This plan to serve the seventh busiest rail station in the country incorporates sustainability and a focus on active lifestyles. The master plan was led by Geeti Silwal, Urban Designer at Perkins&Will, in partnership with The City of Sacramento, ARUP, Grimshaw Architects, EPS and AIM Consulting — the Sacramento Valley Station area plan was recently nominated for the 2021 APA California Awards for Excellence in Transportation Planning.

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rendering of people dining outside a transit station

The project has a modern design that works to serve the needs of both the environment and the public with 31 acres of natural space, pedestrian paths and a hub for rail, light rail, buses and taxis. This compact, multipurpose plan means less cars and parking in the area. Its central location already serves a huge portion of the community that lives within a 15-minute walk or bike ride. The renewed station includes a variety of services, such as restaurants and grocery stores, all in one location. That makes it easy to stop by the store or grab dinner after getting off the bus or train, further reducing vehicle carbon footprints. Along with convenience, the plan calls for a net-zero emissions design.

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people on boardwalk looking at pond near an overpass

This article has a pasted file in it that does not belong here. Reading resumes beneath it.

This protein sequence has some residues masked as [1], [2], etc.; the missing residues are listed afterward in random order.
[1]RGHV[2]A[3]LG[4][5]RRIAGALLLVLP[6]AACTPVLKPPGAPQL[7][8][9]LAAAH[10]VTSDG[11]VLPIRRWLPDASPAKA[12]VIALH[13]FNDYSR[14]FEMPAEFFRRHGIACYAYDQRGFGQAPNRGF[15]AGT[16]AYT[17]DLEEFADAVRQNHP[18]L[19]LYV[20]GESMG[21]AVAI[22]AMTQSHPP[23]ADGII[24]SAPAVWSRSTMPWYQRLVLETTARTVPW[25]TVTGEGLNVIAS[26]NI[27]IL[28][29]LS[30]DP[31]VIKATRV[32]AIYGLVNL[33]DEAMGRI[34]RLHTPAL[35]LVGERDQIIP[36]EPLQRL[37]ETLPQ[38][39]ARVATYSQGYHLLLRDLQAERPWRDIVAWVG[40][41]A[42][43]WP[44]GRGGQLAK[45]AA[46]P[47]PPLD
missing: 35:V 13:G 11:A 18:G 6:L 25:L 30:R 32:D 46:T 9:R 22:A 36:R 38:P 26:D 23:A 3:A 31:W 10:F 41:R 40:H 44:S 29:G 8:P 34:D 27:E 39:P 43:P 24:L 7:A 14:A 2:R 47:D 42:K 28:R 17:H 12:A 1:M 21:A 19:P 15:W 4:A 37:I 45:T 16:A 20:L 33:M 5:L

people walking around shaded outdoor area near a glass building

A regenerative utility center will power all buildings on the property with renewable energy. The circular design also includes a plan for stormwater management as well as an onsite wastewater recycling and distribution station.

people walking and dining in landscaped courtyard between tall buildings
people resting by a pond near a brick building

From a livability standpoint, Silwal’s design connects paths for biking and walking throughout the campus. In addition, there is a community garden where residents can grow food as well as landscaping that serves to passively cool spaces through shading. These plants will also naturally clean the air. Animals are another important consideration in the design, with natural habitats for native species, such as the Purple Martin and Swanson’s Hawk, interwoven throughout the property.

people stopping at pop-up restaurants outside of a transit hub
diagram of transit hub powered by renewable energy

This focus on sustainability has earned the Sacramento Valley Station the Living Community Challenge certification (LCC), which is a rigorous zero-energy and zero-carbon sustainability standard. This credit is a first for any municipality-led development and highlights what can happen with infrastructure design that puts the planet and the people first.

+ Perkins and Will

Images via Steelblue for the City of Sacramento and Perkins and Will